Mike Lupica has a pretty Mike Lupica column up about the Ryan Braun arbitration today. The upshot: who cares what some arbitrator says, we all know Braun is dirty and blah, blah, blah. Lots of people are actually writing that column today, of course. I’m sure it makes them feel good.
But more notable to me is that Lupica has two passages in his piece — as well as the sub-headline to the story that someone else likely wrote — which suggest that he thinks this is more than a lucky ballplayer gaming the system. Rather, it suggests that he thinks the system was rigged to begin with.
The sub-headline reads: “Commissioner’s connection to Brewers raises questions.” Which is interesting, because the only people I’ve seen raising that as a question are conspiracy theorists on message boards. MLB’s official statement, which comes from the Commissioner’s Office, is very clear in voicing the league’s and thus Bud Selig’s dissatisfaction with the ruling, and if you’re going to take that at less than face value you should probably offer some evidence up to substantiate what is a very serious charge.
But here’s Lupica:
And by the way? Nobody was looking to get Ryan Braun here from the start, get him good or pin a drug rap on him, or take down one of the sport’s golden boys. Braun does play for the Milwaukee Brewers, a team once owned by the current commissioner of baseball, Bud Selig, a commissioner who still has his office in Milwaukee and a statue outside Miller Park. You better believe Braun has been part of a wonderful baseball resurgence in Milwaukee, one that had the Brewers in the playoffs last October against the Cardinals, eventual World Series champs.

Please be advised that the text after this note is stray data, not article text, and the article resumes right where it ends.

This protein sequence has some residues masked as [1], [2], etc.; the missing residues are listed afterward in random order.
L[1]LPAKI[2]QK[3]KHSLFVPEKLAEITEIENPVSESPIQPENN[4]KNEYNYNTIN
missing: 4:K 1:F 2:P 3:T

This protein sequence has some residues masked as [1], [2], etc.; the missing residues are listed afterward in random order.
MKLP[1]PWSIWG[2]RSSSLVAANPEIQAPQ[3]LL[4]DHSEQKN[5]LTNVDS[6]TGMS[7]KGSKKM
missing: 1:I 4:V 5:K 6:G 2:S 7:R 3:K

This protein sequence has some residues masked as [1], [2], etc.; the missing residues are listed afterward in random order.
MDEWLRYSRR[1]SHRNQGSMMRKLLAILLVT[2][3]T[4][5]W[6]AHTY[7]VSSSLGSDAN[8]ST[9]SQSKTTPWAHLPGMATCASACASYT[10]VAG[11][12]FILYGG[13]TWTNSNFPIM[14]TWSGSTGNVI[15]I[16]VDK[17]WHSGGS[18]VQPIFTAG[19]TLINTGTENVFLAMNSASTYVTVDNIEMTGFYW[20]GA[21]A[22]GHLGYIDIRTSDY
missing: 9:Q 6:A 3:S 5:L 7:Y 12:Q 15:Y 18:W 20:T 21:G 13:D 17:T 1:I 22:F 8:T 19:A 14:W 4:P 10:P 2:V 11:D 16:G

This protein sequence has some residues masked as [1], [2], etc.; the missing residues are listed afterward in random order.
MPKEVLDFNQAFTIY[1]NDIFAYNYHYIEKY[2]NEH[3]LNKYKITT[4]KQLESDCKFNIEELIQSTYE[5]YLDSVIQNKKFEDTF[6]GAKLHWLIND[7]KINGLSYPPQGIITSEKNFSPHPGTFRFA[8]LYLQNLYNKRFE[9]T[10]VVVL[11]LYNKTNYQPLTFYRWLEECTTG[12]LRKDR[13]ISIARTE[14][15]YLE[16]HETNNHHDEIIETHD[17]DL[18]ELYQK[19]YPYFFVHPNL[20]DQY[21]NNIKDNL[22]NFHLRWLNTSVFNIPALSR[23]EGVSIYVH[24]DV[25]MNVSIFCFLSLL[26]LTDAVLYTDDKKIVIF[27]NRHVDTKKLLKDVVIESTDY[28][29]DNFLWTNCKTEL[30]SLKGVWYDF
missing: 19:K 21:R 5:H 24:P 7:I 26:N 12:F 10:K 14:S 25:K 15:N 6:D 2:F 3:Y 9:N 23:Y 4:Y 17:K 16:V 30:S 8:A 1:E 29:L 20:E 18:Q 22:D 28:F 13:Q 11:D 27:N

So Selig is apparently in on the fix. As is, it seems, the arbitrator:
A three-man panel heard Braun’s appeal. Rob Manfred, baseball’s executive vice president was on that panel, so was Michael Weiner, head of the Major League Baseball Players Association. The third man was arbitrator Shyam Das, the tiebreaker who saved Braun the way Braun saves the Brewers with big hits in the late innings … But you know what, however you weigh in on this? Floyd Landis probably wishes he could have found a legal loophole like this through which to ride his bike. Or found himself an arbitrator like Das.
That suggests to me that Lupica thinks that Das was in the bag for Braun somehow and that no other arbitrator — like the one Floyd Landis got — would have ruled the same way. I’d love to see Lupica’s reasoning for this and whether it extends beyond “I didn’t like the outcome, so the arbitrator must have been out to save Braun’s bacon.”
Das, of course, is a well-respected arbitrator with decades of experience who was chosen by and serves at the pleasure of Major League Baseball and the MLBPA. Jointly. If MLB thought Das was somehow less-than-qualified and able to handle baseball arbitration cases fairly, he wouldn’t be handling baseball arbitration cases. Someone else would.
Lupica can dislike the ruling here. He’s probably in the majority in that regard. But his suggestion that Selig’s history with the Brewers or Das’ ruling meant that the deck was somehow stacked in Braun’s favor is preposterous and irresponsible.